This morning marks the beginning of the Mid-Atlantic Regional SBL (and AAR) meeting. There are some interesting papers but this morning I need to try and finish my paper for tomorrow. I thought I would share the general premise here. Feel free to critique it and if I have the time I will incorporate your thoughts!
Boaz Centrally Marginalized
Ruth and Naomi are rightly understood by most commentators as the central figures of the book of Ruth. Almost every modern commentator agrees that Ruth and Naomi are the initiators of all action and Boaz merely the respondent. In many ways Boaz is only marginally relevant to the story, he is present because only a male figure could accomplish the deeds necessary to secure Ruth and Naomi’s future.
Yet there has been a tremendous amount of attention paid to Boaz over the centuries. Older and more traditional commentaries, going back to the rabbinic midrashim and as recent as Frederic Bush,1 depict Boaz as the righteous and benevolent savior of Ruth and Naomi. Often to the extent that the women are displaced from their central roles. More recently, however, we find commentators like Fewell and Gunn who focus upon Boaz precisely with the purpose of diminishing in some way his role.
Boaz has thus been centrally marginalized in two instances. In the first case the narrator since the story itself places Boaz in a distinctly tertiary role relative to Ruth and Naomi, and in the second case by the scholars who seek to reduce his actions to those of a horny old man.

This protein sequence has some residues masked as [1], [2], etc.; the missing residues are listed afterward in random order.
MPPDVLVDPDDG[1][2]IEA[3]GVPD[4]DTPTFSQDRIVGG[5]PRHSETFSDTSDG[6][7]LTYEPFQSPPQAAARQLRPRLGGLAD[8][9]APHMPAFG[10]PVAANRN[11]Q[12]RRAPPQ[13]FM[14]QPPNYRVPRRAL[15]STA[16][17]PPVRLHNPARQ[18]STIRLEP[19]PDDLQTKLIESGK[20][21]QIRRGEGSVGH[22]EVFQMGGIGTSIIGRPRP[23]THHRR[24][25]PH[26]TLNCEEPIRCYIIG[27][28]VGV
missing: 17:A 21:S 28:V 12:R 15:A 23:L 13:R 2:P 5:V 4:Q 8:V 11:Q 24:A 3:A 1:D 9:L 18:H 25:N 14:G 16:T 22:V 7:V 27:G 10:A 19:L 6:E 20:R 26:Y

(1) The story itself presents Boaz as a figure who is key to the story, he is a necessary element of the preservation of Ruth and Naomi, but it is made clear in a number of ways that he is merely a tool,2 used and manipulated by the women, with very little value of his own aside from his role as “redeemer.”
(2) While Boaz is not a central figure many scholars have recently have sought to marginalize or diminish Boaz by making him a horny old git, reacting primarily to his primal urges rather than out of any altruistic or religious motives. This is no doubt in reaction to many of the equally lopsided interpretations of Boaz as the pious pillar of the story. The result is that while his actions are important for the movement and culmination of the story, his character is impugned and his motives are reduced to physical impulse.
So, what do you think?